Alisa Opar
Published: 12/22/2009

I have very fond memories of canning from my childhood. Well, maybe not the heat radiating off the stove from the boiling pot of water in the late summer. I did enjoy picking raspberries in my grandmother’s backyard to make jam, and I relished cracking open a jar any time I had a hankering for homemade dill pickles. In my adulthood, I haven’t done any canning, but after attending a canning and fermenting seminar at the NYC Climate & Food Summit last week, I’m excited to take it up again. What better way to eat local year round? Not to mention the cash I’ll save buying fruits and veggies in bulk. Now I just need to find a place to stash the jars in my tiny New York apartment…under the bed?

Here’s a video of the extremely entertaining Classie Parker, a professional canning consultant and community gardener, demonstrating how fast, easy, and fun it is to make her delicious garlic dill pickles (recipe below). While cucumbers are out of season (at least in the Northeast right now), if you’re looking for a thoughtful last-minute Christmas present, these crisp, tangy pickles are sure to be a hit. When it comes to canning, the more the merrier, so invite your friends over and have a canning party.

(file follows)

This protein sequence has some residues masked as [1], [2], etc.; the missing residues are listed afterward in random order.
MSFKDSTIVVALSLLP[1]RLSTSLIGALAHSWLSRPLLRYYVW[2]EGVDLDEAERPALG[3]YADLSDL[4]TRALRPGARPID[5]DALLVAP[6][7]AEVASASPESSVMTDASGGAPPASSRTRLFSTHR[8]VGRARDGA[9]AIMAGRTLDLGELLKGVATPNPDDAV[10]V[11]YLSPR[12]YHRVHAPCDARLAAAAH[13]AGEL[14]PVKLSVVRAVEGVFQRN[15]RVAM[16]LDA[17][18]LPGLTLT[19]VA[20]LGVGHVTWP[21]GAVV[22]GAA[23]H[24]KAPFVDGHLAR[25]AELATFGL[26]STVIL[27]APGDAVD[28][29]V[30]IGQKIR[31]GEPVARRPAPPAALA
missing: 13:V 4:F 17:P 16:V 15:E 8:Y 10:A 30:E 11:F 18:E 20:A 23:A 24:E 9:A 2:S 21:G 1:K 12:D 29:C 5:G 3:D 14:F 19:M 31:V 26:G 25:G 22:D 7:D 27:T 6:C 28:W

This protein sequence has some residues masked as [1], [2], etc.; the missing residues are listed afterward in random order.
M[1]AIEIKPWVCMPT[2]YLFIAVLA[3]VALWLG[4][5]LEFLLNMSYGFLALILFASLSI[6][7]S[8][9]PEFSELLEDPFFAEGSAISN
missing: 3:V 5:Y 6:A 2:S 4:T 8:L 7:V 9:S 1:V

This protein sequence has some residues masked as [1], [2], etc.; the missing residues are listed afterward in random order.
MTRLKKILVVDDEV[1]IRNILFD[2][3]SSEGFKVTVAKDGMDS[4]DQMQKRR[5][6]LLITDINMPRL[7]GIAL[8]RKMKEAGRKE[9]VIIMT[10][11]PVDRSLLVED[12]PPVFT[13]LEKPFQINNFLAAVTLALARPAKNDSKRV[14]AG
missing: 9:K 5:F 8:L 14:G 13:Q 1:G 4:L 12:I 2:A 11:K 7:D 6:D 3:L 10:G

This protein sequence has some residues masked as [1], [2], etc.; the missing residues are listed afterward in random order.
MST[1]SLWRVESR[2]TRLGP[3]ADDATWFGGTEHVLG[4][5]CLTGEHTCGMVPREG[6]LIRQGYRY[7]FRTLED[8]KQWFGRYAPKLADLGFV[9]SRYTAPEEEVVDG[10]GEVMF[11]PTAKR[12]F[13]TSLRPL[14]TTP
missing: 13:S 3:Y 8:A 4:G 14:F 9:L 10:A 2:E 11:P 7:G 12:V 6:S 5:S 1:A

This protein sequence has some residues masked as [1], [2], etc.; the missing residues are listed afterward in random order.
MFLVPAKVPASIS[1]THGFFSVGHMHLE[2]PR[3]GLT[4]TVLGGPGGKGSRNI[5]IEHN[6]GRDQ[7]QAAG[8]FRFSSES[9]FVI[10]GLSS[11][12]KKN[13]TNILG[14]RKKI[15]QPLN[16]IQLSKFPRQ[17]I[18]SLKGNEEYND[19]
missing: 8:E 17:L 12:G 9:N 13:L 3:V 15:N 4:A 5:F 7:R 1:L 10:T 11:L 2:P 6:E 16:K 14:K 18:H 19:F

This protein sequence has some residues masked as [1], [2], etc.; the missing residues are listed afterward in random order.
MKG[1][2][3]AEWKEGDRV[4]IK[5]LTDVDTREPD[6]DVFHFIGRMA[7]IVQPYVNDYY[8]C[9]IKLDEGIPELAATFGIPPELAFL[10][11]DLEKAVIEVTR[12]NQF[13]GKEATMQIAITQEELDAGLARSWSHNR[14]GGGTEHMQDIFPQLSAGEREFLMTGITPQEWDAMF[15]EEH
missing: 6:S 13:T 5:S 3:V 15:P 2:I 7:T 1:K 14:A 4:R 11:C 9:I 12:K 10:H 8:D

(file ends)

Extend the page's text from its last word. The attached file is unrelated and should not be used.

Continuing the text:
Classie’s Garlic Dill Pickles

Makes 4 pints (you can usually buy Mason jars at your local hardware or kitchen supply store)

Pickling solution:?
1 cup white vinegar (cider and balsamic vinegar are also delicious)
3 cups water
2 teaspoons kosher salt

8 cups of cleaned vegetables and herbs, including garlic, cucumbers, cherry tomatoes, chilies, dill, pickling spices

Wash jars in hot soapy water and then place on rack in simmering water (for a make-shift rack, use screwcaps tied together with twist-ties). Bring pickling solution to a boil. Slice vegetables or leave whole. Remove hot jars and place on clean towel. Pack tightly with vegetables. Pour pickling solution in, leaving half an inch of headspace. Put on tops with lids and tighten caps. Place in boiling water for 20 minutes. The lids will ‘pop’ when they cool (within 24 hours), letting you know that they’re vacuum-sealed. Let sit for 30 days before eating.